About a month ago, I got The Fourth Kind from Netflix (it was only ok – the best thing about it was Milla Jovovich.) Normally, I would have been irritated by the fact that I wasted an hour and a half on a shitty movie, but there was a trailer for the 2011 film Megan Is Missing prior to the movie and I have to admit that I was intrigued. I’m kind of a sucker for those “found footage” films and both The Fourth Kind and Megan Is Missing are of that genre. Needless to say, I stuck The Fourth Kind out in the mailbox and immediately moved Megan Is Missing up to the top of my Netflix queue.
Megan Is Missing is assembled from “actual” video chats, video camera recordings and webcam footage between 14 year-old best friends Megan Stewart and Amy Herman. Megan and Amy are a bit of an odd pairing because Megan is the “slutty one” and Amy is the “good girl.” As you’d expect, Megan is super popular and Amy is not. Despite these differences, they really are the best of friends. One day, Megan starts video chatting with a guy named “Josh” who is hanging out in on of the chat rooms. He flatters her and talks to her in the just the way she wants to be talked to, and before you know it, she’s heading out to meet him behind the local diner to go out for ice cream.
The next day she doesn’t show up to school. She doesn’t call Amy like she does “every hour” under normal circumstances. Days go by and there’s still no sign of Megan. The possibility that she could be a runaway is floated – her relationship with her mother is awful and her stepfather sexually abused her for two years starting at age 9 before going to prison. Amy isn’t convinced. She knows her best friend would just disappear without telling her. She looks up “Josh” online and asks if he has heard from her, to which he replies she never showed up for their date.
In the meantime, security camera footage of Megan’s abduction surfaces and Amy becomes much more convinced that “Josh” had something to do with her friends disappearance. She goes to the cops. The news splatters her name and face all over the TV. Megan’s friends blame Amy for Megan’s disappearance for reasons that are not clear. Using a new video camera that her father gave her for her birthday, she keeps a video diary to chronicle her feelings and her continued search for Megan. Eventually, Amy disappears as well.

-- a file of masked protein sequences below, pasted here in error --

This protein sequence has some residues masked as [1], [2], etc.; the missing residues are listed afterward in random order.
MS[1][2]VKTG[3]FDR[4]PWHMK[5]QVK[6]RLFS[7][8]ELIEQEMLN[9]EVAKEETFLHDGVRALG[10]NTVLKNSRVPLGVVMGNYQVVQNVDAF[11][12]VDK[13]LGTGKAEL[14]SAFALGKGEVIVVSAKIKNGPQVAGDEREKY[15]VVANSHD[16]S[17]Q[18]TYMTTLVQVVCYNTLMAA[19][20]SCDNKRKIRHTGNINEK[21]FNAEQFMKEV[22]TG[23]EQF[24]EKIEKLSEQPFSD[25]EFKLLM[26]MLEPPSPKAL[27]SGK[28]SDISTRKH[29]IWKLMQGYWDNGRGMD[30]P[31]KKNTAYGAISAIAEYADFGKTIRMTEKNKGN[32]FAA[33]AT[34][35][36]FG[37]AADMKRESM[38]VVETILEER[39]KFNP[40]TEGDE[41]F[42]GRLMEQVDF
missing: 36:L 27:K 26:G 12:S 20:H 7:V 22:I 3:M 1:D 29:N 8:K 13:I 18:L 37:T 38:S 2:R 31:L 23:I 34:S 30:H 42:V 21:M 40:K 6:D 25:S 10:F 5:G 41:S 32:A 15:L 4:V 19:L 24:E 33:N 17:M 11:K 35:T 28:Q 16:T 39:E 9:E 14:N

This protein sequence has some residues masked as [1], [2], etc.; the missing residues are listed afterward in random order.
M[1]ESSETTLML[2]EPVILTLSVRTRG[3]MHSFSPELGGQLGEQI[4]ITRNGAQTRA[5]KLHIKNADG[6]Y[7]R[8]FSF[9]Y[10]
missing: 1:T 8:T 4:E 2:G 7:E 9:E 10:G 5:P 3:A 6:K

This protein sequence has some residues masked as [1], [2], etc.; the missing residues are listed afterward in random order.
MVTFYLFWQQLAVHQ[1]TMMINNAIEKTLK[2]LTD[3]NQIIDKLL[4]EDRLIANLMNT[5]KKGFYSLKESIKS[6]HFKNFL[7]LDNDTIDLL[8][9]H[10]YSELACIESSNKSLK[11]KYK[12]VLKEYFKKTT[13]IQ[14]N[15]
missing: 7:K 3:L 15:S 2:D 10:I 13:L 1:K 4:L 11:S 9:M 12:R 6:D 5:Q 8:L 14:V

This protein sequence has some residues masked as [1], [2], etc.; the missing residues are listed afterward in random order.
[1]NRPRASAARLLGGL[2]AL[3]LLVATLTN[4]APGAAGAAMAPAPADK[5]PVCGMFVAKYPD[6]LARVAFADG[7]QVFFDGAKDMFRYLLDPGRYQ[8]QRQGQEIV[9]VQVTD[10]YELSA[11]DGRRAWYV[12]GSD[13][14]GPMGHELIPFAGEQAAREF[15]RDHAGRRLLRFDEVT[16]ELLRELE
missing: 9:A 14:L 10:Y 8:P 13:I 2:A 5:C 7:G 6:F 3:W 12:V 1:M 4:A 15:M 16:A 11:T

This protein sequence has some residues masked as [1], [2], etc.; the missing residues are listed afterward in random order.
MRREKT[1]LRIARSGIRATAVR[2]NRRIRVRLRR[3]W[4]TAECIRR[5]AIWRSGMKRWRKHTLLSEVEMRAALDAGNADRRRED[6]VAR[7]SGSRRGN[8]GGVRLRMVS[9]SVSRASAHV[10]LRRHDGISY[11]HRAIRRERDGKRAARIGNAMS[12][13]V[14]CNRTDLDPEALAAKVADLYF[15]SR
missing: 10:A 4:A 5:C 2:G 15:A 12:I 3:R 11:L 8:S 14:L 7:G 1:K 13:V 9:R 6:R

All of this is pretty standard operating procedure for this kind of movie, but I’m here to tell you that nothing NOTHING will prepare you for the last 20 minutes of the film, which are presented “unedited and unaltered” from Amy’s video camera that was found in a public garbage can. As the father of a daughter, it was very hard to watch. Add to this that I’m really not all that big of a fan of the “torture porn” horror films like Hostel and its ilk, and under normal circumstances, I would have turned it off and walked away. But for some reason, I couldn’t. I just had to know what happened. I won’t tell how it ends and if you really want to know, you can spoil yourself like crazy just about anywhere on the Internet, but suffice to say that it involves dingy basements and barrels and some of the most depraved shit you will see in a mainstream film.
I have to admit that my first reaction after watching this film is to never allow my child on the Internet ever again. But that kind of immediate over-reaction reminds me of that scene from Bill Cosby Himself when Bill Cosby’s kids are yelling “WILL YOU STOP TOUCHING ME?!” and he says “No one in this house will ever touch anyone again!” It’s just not realistic. I think that movies like this really ring true for people of our generation because missing children, especially those taken by stranger abduction, became so prominent in the early 80s. Or at least that’s what they want you to believe. Adam Walsh and Etan Patz and, for those of us in Iowa, Johnny Gosch, were all cautionary tales of what can happen if you wander out of your parents’ sight for 2 minutes. I remember being a kid and my sister and our cousin wandering off at Adventureland. They were both just slightly younger than Anna is now at that time and rather than just presume that they were in line for something, which is where they were, I immediately assumed they had both been abducted. Now, that probably speaks more to my own neuroses, but those neuroses don’t magically appear in a vacuum. Even now, I struggle with just how tight or loose my grip on my own child should be. How closely do you hold them so that they are safe but not sheltered? How tightly do you hang on so that you don’t deny them life’s experiences while not deliberately putting them in harm’s way? It’s a tough call most days. And just because you figure out the right balance today doesn’t mean that it’ll be applicable to tomorrow.
Obviously, Megan Is Missing is presenting the worst of the worst case scenarios. You can’t forget that it’s a horror movie that means to scare. But are things like the events depicted in the movie possible? Oh sure. They’re not terribly likely – as is the case with most worst-case scenarios – but I think the best thing to do is arm your kid with as much knowledge as possible. We’ve always had a simple rule when it comes to discussing things like this with our child – if she’s old enough to ask, she’s old enough to get an age appropriate answer. It helps that she’s naturally inquisitive so we’ve already had the drugs and alcohol talk, the sex talk (for the most part), and a lot of other stuff. She’s also super cautious, much like I was. For all the bad things that anxious thoughts can give you, one positive thing about them is that they tend to keep you out of trouble and situations that can land you in trouble. That’s probably why I refer to my formative years as my “non-wayward youth.”
I can’t say that I enjoyed Megan Is Missing as much as I appreciated it and what it was trying to say. A month later, the images from the last 20 minutes of the movie still haunt me.